One of my summer jobs in the college years involved manually inputting invoice data into an enterprise resource planning application (ERP) back in 1997. My entire day consisted of entering various cost codes, amounts, and invoice data into a terminal at a large industrial pump distributor’s office. Once the information entered the system, the organization could track and manage various invoicing and accounts payable details. I had little insight into the actual payments to vendors, but I know that they were cutting checks manually for the bulk of their disbursements.
Even today, many companies still accommodate manual processes to manage payments. Despite our best efforts, manual tasks such as sorting, filing, and mailing remain vulnerable to human error, lost paperwork, and late delivery. In a world where a steady and reliable supply chain is crucial to customer and vendor satisfaction, digital transformation is no longer a desired feature of a financial program – it’s a necessity.
Digital transformation, in some form or another, has permeated almost every aspect of the business world in the last three decades. We have seen many definitions of digital transformation, but for the sake of clarity, I’ll defer to Gartner:
Digital transformation can refer to anything from IT modernization (for example, cloud computing), to digital optimization, to the invention of new digital business models.
While many of those manual tasks that I performed years ago have been automated, surprisingly, many companies still struggle with various aspects of digital transformation and automation within the financial realm. The ActiveWorx team knows from experience that even today, some of the world’s largest corporations still have a precarious dependency on manual processes and analog partnerships to keep their businesses running. This reality became apparent when the pandemic struck in 2020, testing the modern enterprise’s dependences on their supply chains’ antiquated components.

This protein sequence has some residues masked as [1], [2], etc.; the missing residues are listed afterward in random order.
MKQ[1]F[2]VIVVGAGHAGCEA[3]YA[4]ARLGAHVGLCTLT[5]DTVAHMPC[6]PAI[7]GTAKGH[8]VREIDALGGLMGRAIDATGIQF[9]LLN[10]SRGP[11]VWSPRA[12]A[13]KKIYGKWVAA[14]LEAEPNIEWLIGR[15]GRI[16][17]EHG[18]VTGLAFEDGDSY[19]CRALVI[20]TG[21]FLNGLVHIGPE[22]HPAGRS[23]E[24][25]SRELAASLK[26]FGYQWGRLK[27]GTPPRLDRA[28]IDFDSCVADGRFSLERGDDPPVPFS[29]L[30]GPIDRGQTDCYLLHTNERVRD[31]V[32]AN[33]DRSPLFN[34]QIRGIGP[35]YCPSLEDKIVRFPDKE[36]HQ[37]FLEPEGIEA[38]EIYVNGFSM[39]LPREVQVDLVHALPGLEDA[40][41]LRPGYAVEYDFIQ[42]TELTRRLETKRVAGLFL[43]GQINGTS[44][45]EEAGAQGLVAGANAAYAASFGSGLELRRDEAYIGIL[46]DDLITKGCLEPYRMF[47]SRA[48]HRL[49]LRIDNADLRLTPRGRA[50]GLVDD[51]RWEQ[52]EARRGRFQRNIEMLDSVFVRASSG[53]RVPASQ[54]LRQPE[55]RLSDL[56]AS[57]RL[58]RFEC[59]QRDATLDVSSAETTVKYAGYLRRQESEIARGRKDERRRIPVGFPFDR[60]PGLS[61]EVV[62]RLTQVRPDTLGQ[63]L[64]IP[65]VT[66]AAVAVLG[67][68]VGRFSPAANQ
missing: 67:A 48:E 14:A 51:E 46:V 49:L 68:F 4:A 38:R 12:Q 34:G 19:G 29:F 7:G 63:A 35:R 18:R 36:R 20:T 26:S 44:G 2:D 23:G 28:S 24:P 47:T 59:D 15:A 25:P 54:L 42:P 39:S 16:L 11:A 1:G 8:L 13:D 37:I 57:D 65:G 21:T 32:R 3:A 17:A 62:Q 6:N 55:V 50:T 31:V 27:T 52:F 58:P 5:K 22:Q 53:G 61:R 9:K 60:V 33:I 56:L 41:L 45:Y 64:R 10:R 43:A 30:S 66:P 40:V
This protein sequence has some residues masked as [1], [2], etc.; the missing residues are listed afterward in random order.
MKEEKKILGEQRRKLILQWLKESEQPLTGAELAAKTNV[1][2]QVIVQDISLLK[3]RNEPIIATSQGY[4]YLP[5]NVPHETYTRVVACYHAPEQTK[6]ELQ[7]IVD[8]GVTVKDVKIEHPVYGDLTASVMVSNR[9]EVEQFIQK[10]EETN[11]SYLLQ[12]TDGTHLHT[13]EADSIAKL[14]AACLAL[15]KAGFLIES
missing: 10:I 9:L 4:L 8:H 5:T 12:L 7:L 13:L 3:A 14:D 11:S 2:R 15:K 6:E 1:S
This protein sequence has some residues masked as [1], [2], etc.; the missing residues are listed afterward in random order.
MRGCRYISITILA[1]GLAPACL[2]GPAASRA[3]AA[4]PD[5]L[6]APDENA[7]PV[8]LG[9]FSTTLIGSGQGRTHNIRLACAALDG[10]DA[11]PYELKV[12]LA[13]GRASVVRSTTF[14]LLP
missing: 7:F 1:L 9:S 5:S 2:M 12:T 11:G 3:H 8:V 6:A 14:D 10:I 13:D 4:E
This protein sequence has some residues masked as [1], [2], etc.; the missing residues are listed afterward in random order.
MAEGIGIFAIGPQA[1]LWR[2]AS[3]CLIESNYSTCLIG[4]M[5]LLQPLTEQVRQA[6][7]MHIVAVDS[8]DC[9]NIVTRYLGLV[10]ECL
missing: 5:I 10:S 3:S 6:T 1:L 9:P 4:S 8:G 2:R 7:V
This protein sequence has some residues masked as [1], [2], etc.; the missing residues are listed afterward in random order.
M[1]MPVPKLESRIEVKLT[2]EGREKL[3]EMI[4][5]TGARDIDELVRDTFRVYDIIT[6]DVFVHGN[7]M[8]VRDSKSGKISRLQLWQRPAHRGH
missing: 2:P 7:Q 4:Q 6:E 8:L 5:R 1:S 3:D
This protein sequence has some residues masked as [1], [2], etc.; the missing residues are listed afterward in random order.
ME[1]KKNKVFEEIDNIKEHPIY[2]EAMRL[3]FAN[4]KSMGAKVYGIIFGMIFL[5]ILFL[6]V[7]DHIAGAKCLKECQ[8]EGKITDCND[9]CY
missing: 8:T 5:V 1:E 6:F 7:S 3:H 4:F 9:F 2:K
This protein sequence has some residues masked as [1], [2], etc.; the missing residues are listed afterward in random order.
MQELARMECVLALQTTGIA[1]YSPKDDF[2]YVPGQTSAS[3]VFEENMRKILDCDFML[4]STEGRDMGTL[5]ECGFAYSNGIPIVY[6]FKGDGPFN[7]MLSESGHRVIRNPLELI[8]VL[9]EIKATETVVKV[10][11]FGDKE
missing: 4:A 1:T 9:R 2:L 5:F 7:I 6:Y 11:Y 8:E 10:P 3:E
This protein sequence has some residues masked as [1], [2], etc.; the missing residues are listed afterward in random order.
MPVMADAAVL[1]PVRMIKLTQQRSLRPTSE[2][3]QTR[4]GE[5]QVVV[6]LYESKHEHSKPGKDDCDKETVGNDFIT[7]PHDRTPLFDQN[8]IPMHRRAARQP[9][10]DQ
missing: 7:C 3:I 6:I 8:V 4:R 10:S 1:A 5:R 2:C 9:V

The stress exerted on the supply chain structure had an immediate impact on organizations worldwide and exposed weaknesses in the value equation that drives customer satisfaction, growth, and profitability. The pandemic illustrated just how vulnerable some of those supply chains are.
A crucial lifeline of those vendor relationships is providing timely, accurate payments. The ripple effect of Covid-19 made us face the fact that relying on manual processes to receive invoices, manage approvals, and pay vendors proved inadequate in many cases in today’s modern business.
The Opportunity to Automate
Vulnerabilities in the Supply Chain
Today the need for companies to digitally transform their financial processes has never been more urgent, and the technology to accomplish this is reliable and secure. Cloud-based systems for invoice automation can be deployed relatively quickly with little IT resources required. These systems can process tens of thousands of invoices monthly with little or no manual intervention.
Additionally, sophisticated digital payment providers can deliver electronic payments in various payment methods globally with accuracy and speed while improving compliance and mitigating the risk of fraud.
In transforming established business practices to new digital procedures, payments automation remains crucial to overall business performance improvement. Invoice automation allows financial departments to see anticipated expenses, and accounts receivable automation shows expected customer payments. Combined with a digital payment process, finance teams can control who to pay, when to pay, and how to pay. This translates to greater cash management visibility.
Although many companies worldwide have made considerable progress in their efforts to adapt fully digital processes and technology, we still have a long way to go. Digitally transforming payments needs to be a priority for large enterprises that want to protect their supply chains from the vulnerabilities of antiquated, analog processes.
If your business struggles with AP, AR, or payment processing, we can help. Connect with an automation expert at email@example.com.